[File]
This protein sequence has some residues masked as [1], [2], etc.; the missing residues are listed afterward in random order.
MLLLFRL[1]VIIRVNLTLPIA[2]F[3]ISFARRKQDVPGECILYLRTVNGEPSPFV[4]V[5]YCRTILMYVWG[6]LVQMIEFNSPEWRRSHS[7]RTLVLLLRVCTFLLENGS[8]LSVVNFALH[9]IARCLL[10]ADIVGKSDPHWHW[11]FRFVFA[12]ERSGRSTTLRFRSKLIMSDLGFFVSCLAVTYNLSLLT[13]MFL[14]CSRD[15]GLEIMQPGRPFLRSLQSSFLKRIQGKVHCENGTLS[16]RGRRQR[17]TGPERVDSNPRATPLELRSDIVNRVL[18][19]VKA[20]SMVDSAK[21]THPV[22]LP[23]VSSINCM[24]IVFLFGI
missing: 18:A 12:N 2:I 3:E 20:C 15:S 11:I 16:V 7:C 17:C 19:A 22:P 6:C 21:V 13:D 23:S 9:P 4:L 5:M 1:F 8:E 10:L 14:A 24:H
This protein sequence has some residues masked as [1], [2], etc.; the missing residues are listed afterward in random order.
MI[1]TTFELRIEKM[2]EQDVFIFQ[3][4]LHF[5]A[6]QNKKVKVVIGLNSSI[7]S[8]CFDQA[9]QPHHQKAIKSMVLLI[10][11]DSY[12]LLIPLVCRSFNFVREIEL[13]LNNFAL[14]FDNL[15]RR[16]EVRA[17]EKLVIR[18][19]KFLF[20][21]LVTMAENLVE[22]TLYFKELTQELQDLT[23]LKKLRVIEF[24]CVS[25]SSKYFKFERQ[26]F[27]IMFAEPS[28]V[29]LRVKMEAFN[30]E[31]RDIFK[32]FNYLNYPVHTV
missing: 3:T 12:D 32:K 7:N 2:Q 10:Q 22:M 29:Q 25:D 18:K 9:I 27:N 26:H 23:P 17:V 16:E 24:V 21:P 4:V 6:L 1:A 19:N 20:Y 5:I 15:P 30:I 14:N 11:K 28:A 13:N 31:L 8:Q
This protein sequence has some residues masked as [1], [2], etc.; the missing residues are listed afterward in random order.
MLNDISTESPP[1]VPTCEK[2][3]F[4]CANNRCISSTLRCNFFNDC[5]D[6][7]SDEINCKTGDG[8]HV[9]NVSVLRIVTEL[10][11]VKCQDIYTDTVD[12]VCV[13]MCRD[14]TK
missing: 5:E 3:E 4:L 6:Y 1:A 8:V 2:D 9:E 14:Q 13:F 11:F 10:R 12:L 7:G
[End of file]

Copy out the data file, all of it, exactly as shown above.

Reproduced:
This protein sequence has some residues masked as [1], [2], etc.; the missing residues are listed afterward in random order.
MLLLFRL[1]VIIRVNLTLPIA[2]F[3]ISFARRKQDVPGECILYLRTVNGEPSPFV[4]V[5]YCRTILMYVWG[6]LVQMIEFNSPEWRRSHS[7]RTLVLLLRVCTFLLENGS[8]LSVVNFALH[9]IARCLL[10]ADIVGKSDPHWHW[11]FRFVFA[12]ERSGRSTTLRFRSKLIMSDLGFFVSCLAVTYNLSLLT[13]MFL[14]CSRD[15]GLEIMQPGRPFLRSLQSSFLKRIQGKVHCENGTLS[16]RGRRQR[17]TGPERVDSNPRATPLELRSDIVNRVL[18][19]VKA[20]SMVDSAK[21]THPV[22]LP[23]VSSINCM[24]IVFLFGI
missing: 18:A 12:N 2:I 3:E 20:C 15:S 11:I 16:V 7:C 17:C 19:A 22:P 6:C 21:V 13:D 23:S 9:P 4:L 5:M 1:F 8:E 10:L 14:A 24:H
This protein sequence has some residues masked as [1], [2], etc.; the missing residues are listed afterward in random order.
MI[1]TTFELRIEKM[2]EQDVFIFQ[3][4]LHF[5]A[6]QNKKVKVVIGLNSSI[7]S[8]CFDQA[9]QPHHQKAIKSMVLLI[10][11]DSY[12]LLIPLVCRSFNFVREIEL[13]LNNFAL[14]FDNL[15]RR[16]EVRA[17]EKLVIR[18][19]KFLF[20][21]LVTMAENLVE[22]TLYFKELTQELQDLT[23]LKKLRVIEF[24]CVS[25]SSKYFKFERQ[26]F[27]IMFAEPS[28]V[29]LRVKMEAFN[30]E[31]RDIFK[32]FNYLNYPVHTV
missing: 3:T 12:D 32:K 7:N 2:Q 10:Q 22:M 29:Q 25:D 18:K 9:I 27:N 26:H 23:P 17:V 16:E 24:V 21:P 4:V 6:L 1:A 19:N 20:Y 5:I 15:P 30:I 14:N 11:K 28:A 13:N 31:L 8:Q
This protein sequence has some residues masked as [1], [2], etc.; the missing residues are listed afterward in random order.
MLNDISTESPP[1]VPTCEK[2][3]F[4]CANNRCISSTLRCNFFNDC[5]D[6][7]SDEINCKTGDG[8]HV[9]NVSVLRIVTEL[10][11]VKCQDIYTDTVD[12]VCV[13]MCRD[14]TK
missing: 5:E 3:E 4:L 6:Y 1:A 8:V 2:D 9:E 14:Q 13:F 11:F 10:R 12:L 7:G